Delightful SE Asia – And Only There
— Jakarta, Indonesia —
This is my very first look at Indonesia, so I keep my eyes open. The minibus takes me from the airport to central Jakarta. Suburbs are supposed to be drab, but I hadn't expect them drab like this. The rain just adds to the depressive scenery.
At a huge intersection, we stop for a red light. A middle-aged, middle-class lady in white jeans and floral blouse waits to cross the road. She stands on the boardwalk next to a puddle.
A rumpled Toyota approaches fast and drives full-speed into the puddle next to the lady. A gentleman driver could easily give the puddle a berth or slow down, in order to protect the lady on the curbstone. But no, the careless Toyota fully rushes through the puddle.
The lady gets a broadside of muddy water all over her white jeans and floral blouse.
The lady smiles. No, she laughs.
— Sa Dec, South Vietnam
"Don't take me to another pagoda or Ho-Chi-Minh-statue", I plead to Mr. Lan, my private local guide. "And I don't need the famous flower garden either, the one where Jacques Chirac and all stopped by. Boring." We lounge around a petite coffee stall between market and river.
Mr. Lan looks puzzled. Do I want to fire him? "Eehm…", he asks cautiously "- but where can we go then?"
"I want to meet people and to see nice countryside", I tell him. "Maybe you know some people on the farm we can visit for coffee? We’ll bring a present of course."
Mr. Lan thinks hard: "You mean… you mean you want to go the village and meet village people?"
"Just that! Can be your family, too."
Mr. Lan says "Hmmmm…". He points across the river. "My friends stays over there. They have rice fields and an orchard."
"That's great! You think it's possible to visit them?"
"But you are sure you want to go there?"
"Yes! Let's buy some fruit, then we go, ok?"
We raid the market for apples and strawberries, the more unusual kinds of fruit, then we hire a rowing boat to take us across the water. The other side of the river sees very few westerners. We need only one more short hop on a xe om, a motorcycle taxi, until we meet quite a decent family-home built of concrete with a leafy garden in the front.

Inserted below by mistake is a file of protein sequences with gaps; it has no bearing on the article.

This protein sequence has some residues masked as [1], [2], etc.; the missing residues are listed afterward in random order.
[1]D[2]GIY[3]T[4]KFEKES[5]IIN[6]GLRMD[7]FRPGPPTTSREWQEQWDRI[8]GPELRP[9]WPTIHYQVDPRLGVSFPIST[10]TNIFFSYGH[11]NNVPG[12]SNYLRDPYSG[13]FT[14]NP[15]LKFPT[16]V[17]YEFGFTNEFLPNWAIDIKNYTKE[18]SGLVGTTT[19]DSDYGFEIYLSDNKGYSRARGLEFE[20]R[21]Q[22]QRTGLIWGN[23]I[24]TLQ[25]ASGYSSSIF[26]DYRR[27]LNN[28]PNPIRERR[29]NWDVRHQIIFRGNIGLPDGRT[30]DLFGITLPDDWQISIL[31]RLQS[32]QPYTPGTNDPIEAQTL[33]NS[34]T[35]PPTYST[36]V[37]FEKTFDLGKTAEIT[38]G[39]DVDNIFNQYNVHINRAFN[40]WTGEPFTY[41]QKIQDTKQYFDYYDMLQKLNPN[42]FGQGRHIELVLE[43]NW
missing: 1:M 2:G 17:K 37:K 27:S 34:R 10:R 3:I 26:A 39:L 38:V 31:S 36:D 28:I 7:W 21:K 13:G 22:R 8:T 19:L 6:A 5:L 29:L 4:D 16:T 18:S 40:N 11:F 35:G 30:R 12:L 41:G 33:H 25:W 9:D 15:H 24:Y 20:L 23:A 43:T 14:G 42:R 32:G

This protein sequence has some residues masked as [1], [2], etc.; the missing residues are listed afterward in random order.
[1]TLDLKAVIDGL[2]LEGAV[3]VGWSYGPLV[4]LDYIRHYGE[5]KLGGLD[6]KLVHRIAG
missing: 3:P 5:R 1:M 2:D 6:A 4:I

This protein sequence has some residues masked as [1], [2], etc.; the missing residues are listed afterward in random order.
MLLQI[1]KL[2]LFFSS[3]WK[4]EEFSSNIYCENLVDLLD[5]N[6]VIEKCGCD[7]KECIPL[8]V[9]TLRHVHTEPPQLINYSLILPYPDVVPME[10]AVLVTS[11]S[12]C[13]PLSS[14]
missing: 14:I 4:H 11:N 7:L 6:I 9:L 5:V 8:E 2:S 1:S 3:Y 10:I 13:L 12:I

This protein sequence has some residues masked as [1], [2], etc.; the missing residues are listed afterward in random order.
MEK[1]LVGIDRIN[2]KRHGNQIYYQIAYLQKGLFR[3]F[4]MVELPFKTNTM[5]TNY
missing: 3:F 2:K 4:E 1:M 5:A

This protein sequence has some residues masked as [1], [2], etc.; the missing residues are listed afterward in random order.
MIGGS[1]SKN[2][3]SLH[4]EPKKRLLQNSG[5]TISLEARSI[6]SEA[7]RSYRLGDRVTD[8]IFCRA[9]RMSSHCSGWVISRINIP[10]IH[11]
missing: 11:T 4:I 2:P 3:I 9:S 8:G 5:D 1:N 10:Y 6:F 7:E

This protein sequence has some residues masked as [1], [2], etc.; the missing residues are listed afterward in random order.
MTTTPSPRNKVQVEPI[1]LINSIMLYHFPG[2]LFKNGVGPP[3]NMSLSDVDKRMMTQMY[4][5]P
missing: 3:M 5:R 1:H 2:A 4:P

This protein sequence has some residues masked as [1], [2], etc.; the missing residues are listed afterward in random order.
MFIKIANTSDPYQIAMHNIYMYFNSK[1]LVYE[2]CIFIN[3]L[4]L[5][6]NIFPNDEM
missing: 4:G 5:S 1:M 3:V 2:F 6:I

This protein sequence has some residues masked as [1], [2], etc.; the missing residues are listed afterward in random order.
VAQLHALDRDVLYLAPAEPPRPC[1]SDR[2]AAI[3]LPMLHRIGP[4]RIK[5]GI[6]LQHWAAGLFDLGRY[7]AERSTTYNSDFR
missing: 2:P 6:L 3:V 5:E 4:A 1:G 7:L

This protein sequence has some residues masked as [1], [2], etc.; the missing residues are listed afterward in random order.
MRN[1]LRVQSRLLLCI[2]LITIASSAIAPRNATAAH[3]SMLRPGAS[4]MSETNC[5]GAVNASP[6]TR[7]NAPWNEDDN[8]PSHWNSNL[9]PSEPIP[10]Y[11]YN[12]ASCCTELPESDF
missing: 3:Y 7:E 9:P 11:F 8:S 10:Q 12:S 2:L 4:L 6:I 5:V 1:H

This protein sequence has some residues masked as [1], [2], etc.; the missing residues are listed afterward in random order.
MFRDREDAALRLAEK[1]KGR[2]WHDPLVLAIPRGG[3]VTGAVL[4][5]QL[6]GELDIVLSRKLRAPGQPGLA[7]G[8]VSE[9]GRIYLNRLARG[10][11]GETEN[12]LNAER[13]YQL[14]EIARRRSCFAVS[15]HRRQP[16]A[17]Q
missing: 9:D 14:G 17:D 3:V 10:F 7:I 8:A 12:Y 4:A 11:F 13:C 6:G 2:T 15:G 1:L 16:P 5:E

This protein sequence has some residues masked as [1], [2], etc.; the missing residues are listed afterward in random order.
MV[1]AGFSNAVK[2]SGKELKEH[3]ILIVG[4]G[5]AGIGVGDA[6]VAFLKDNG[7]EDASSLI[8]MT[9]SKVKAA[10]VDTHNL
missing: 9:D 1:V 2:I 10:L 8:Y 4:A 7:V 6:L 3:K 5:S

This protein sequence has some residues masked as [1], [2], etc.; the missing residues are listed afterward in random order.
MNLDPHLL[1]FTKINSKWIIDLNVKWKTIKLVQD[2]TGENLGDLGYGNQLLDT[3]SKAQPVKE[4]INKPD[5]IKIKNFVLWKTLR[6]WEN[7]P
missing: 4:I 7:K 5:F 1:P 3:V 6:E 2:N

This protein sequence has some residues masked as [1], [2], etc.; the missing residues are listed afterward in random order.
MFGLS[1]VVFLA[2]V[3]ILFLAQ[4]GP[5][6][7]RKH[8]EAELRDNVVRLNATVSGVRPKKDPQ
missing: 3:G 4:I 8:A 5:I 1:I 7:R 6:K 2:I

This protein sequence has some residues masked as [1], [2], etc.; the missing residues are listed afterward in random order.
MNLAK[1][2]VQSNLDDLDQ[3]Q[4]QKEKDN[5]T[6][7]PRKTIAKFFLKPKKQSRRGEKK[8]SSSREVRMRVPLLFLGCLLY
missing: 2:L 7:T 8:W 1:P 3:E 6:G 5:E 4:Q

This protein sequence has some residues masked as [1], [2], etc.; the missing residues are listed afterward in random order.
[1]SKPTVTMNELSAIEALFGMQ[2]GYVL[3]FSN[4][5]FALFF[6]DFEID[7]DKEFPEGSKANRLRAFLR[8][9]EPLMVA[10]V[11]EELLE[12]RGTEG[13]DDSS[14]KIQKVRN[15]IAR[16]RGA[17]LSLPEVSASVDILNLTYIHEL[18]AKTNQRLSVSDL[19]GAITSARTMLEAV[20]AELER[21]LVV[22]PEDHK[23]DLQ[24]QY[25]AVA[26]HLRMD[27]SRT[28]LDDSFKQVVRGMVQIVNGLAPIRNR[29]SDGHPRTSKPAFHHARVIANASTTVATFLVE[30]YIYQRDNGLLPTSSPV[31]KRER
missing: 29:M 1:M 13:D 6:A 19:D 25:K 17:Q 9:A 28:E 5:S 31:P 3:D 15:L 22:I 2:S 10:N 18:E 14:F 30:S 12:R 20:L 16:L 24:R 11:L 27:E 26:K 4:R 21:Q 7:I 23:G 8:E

The farmer-owner welcomes Mr. Lan with a friendly smile. Only then he realizes that there is a westerner in tow. The farmer-owner startles for two seconds – then he flashes a great welcome smile to me, points to the garden bank and rushes for coffees and water.
Ten minutes later the twelve-year-old son of the house appears. He welcomes Mr. Lan with a friendly smile. Only then the kid realizes that there is a westerner, too. The boy startles for two seconds –
– then he flashes a great welcome smile to me.
— Luang Phabang, North Laos —
Paddong. Boink. Squeeeek. Shrappshrappshrapppp. Dongdongdong. On a dilapidated Chinese rental bike, I cruise quiet side roads of Luang Phabang. At a snail’s pace, I bounce along cobbled stones and bomb craters in the heart of Laos' pagoda capital.
Further up the road, a group of street kids play petanque with their flip-flops. They wear torn shorts and nothing else. But what is this? As I slowly approach, they suddenly stop their game and stare at me, eyes wide open.
I slowly cycle on. I don't know why I should raise such an alarm with small dark kids in Luang Phabang. They look at me and gesture fiercely at my bike. Do they believe this bike belongs to them? No, see, here is the name of the rental shop, painted on the frame.
They gesture more. Still cycling slowly, I try to inspect my vehicle.
The kick-stand hangs half down. At the next sportive left-turn, the kick-stand might have scratched along the surface! It might have caused inconvenience.
I stop. I shove the kick-stand back into traveling position, smile "khop chai lai" at the kids and cycle on. One boy nods at me seriously with wide eyes, as if he wants to say: "Better man, THAT was dangerous. Good we took care." Yes, good.
The other kids smile with relief.
— Khon Kaen, Thailand —
I don’t know if this has been rehearsed or not. I sit in my favorite live music pub in Khon Kaen, the capital of Isaan, and listen to spicy mor lam country pop, with around 150 enthusing Thais.
Suddenly a grey-haired westerner climbs on stage. He may be 60 or 65 years old. Everybody else in the audience is 20 to 40.
This pub has no custom of people walking onto the stage, but the westerner gets a big applause just for entering. He looks quite smart in his business trousers and long-sleeves shirt. Tall, slim figure. Band and Mr. Farang whisper, then the band starts to play. Everybody recognizes the schmaltzy guitar intro: It's "Wonderful tonight", Eric Clapton's ode to his wife. Mr. Farang sings it quite nicely, with the odd ironic twinkling in his eyes, like a seasoned entertainer who's seen it all.
Upon the last cry of the guitars, Mr. Farang gets a biiig applause, the audience is very delighted. The westerner smiles, nods, and starts to walk off, back to his table.
Suddenly the keyboard player talks into the microphone: "Khun… Please, wait!" Mr. Farang looks back, makes two steps back towards the stage.
"Where you from", asks the keyboard player?
The westerner smiles. He walks back to his microphone tripod and re-adjusts it one more time:
– the westerner says, and pauses. Another half-ironic smile casually travels across his face –
"…I live in Khon Kaen, of course!"
The westerner gets one more huuuuuge applause.
Do write more about Jakarta if you get the inclination – there is something about the place that I find fascinating.